The theatre scene is turning Japanese (I really think so). The soon-to-be-revived My Neighbour Totoro led the way with bungalow-sized puppets; next up is a stage version of one of the greatest of all Japanese animated films, Spirited Away.
But now, a Faustian story of techno vigilantism that combines monochrome morality – bad people who escape justice punished by any other means – with techno myth.
Death Note is based on the enormously successful manga series in which high school student Light (Joaquin Pedro Valdes) comes across a notebook dropped accidentally on purpose by god-like entity Ryuk (Adam Pascal) to test humans in their quest for justice.
When Light discovers that he can kill people simply by writing their name in the book he opts to rid the world of evildoers. He becomes a serial killer of killers.
Pursued by the police, the FBI and the mysterious detective L (Dean John Wilson) – “A narcissist with bipolar disorder” – things change from black and white to a darker shade of grey.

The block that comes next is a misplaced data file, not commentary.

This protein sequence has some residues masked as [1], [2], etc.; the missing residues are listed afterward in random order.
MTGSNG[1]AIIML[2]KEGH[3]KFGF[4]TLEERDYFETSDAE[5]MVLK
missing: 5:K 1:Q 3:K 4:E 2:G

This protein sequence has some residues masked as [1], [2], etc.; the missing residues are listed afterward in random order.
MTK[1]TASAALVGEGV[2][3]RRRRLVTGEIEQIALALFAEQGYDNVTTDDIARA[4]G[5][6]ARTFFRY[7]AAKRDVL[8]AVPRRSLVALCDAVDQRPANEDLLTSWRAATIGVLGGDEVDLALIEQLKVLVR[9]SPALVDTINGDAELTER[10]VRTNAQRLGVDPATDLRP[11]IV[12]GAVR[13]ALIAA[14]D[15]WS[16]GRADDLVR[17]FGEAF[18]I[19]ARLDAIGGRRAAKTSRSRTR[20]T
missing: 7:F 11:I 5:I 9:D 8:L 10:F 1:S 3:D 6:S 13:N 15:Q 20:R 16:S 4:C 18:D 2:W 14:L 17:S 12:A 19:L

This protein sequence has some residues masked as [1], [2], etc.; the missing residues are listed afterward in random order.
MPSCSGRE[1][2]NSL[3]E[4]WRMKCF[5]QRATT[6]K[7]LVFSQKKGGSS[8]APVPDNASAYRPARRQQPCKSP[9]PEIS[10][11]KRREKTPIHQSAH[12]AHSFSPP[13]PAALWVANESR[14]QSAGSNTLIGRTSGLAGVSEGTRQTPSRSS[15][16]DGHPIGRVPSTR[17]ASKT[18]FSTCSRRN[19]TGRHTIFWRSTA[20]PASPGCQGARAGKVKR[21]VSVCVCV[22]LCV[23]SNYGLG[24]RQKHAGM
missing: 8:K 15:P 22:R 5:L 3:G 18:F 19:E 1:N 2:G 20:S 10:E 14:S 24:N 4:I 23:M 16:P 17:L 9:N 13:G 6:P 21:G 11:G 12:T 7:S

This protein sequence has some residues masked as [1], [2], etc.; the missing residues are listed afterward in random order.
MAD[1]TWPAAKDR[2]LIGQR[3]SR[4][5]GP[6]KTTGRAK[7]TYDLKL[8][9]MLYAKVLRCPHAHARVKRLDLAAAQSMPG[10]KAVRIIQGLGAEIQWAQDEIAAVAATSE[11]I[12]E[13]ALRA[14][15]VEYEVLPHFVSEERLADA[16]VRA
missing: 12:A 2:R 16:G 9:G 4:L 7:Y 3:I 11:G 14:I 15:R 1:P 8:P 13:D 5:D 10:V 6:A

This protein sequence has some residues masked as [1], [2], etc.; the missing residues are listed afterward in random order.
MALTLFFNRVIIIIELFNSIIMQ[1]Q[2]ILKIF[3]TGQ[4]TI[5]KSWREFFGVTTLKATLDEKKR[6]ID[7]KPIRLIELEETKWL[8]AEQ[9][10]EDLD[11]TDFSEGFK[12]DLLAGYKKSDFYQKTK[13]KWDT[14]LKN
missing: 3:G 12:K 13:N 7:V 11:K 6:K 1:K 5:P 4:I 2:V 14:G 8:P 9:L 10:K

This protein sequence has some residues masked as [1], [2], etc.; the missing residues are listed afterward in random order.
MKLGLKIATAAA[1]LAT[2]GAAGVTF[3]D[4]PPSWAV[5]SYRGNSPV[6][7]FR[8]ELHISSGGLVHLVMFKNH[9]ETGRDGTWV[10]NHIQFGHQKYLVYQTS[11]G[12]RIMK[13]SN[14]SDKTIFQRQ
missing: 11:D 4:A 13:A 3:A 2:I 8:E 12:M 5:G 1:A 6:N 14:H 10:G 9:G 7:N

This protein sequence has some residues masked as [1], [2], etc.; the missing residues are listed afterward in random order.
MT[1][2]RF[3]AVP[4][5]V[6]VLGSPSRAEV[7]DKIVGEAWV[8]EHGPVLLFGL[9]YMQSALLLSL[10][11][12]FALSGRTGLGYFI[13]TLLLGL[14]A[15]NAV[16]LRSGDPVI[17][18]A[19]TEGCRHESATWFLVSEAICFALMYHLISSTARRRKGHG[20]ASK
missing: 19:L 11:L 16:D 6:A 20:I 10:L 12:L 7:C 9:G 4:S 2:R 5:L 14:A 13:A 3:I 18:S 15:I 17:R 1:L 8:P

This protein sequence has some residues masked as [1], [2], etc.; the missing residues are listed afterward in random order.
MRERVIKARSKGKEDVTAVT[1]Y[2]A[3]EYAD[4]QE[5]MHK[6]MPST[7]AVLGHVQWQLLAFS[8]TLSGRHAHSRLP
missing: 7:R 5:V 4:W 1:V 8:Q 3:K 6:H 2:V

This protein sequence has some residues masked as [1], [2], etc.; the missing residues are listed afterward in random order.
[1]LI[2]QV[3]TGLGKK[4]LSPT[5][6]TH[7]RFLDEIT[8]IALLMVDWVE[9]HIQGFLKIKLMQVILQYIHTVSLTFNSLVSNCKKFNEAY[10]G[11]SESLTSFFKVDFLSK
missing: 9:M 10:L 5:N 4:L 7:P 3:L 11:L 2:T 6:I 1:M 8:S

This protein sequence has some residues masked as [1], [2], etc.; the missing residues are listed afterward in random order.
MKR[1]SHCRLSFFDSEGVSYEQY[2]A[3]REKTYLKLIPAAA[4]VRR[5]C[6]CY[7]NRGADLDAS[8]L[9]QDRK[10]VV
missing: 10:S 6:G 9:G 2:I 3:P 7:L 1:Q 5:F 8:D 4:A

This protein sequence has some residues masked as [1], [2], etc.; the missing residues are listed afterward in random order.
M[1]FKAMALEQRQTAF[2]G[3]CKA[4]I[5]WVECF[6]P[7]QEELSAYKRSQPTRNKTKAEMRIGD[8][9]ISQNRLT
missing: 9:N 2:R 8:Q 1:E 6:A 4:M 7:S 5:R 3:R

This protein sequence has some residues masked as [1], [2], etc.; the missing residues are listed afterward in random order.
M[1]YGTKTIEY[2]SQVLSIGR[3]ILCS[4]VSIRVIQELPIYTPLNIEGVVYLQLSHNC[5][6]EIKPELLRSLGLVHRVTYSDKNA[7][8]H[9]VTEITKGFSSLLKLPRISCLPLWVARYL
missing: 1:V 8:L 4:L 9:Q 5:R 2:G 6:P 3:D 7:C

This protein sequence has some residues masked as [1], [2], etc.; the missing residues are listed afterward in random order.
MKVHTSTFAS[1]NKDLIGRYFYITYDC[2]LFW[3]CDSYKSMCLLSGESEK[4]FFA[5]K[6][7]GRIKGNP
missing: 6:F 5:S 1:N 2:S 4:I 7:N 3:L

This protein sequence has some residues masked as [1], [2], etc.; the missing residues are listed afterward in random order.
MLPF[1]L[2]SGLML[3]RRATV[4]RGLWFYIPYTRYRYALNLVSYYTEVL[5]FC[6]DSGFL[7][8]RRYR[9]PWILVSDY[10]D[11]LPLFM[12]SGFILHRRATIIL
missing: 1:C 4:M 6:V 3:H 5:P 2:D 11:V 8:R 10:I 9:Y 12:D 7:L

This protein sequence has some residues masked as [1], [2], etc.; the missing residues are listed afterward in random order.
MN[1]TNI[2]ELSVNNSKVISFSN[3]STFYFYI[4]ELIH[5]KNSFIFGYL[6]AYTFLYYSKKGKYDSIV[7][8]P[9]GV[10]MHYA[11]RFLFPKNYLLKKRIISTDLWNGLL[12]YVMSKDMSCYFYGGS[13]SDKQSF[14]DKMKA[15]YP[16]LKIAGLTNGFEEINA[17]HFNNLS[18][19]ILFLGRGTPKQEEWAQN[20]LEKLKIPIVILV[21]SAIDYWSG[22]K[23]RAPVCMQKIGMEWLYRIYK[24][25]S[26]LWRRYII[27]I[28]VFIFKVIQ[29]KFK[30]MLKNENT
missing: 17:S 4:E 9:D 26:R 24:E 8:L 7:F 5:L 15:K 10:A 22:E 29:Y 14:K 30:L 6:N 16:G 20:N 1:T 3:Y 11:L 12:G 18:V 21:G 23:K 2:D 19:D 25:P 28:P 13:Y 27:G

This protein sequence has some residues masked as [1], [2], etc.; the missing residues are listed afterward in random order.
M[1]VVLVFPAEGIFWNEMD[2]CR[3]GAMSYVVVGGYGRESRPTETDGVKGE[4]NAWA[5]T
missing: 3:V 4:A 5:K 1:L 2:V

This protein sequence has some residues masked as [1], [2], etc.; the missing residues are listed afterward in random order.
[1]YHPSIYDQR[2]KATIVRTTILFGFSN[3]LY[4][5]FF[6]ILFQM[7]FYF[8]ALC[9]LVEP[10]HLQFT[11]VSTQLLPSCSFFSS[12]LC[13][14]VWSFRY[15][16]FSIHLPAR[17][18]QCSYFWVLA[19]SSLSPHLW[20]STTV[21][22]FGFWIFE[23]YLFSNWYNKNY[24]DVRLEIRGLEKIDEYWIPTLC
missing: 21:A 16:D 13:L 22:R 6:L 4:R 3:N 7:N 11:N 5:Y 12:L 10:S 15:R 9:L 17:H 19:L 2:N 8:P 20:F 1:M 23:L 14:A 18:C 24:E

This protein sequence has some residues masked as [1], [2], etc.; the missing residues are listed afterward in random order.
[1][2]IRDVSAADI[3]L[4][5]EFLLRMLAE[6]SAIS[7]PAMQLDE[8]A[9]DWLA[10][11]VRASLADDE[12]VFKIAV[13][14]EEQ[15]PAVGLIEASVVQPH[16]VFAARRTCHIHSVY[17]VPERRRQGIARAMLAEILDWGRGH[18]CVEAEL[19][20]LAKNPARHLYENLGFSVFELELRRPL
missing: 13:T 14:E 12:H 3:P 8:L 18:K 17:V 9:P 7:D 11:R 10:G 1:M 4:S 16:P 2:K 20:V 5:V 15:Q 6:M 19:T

READ MORE ‘What was hilariously camp has a depressing vulgarity’ – La Cage aux Folles
Think Death Wish with divine intervention. Musically, it is a curate’s egg; with the exception of one mutated waltz They’re Only Human, Frank Wildhorn’s tunes and Jack Murphy’s lyrics are rousing AOR anthems of no great distinction.
The idea of graphic novel melodrama is almost Victorian in concept – a kind of techno Penny Dreadful – and the leading performers are fine though I could do without the sub Cyndi Lauper pop star whose songs go in one ear and out the other like greased ferrets.
An undeniably offbeat spectacle that delivers some weird fun amid the cherry blossom chaos.
Death Note, London Palladium Lyric Theatre until September 10, Tickets: 0330 333 4812
We use your sign-up to provide content in ways you’ve consented to and to improve our understanding of you. This may include adverts from us and 3rd parties based on our understanding. You can unsubscribe at any time. More info
Source: Read Full Article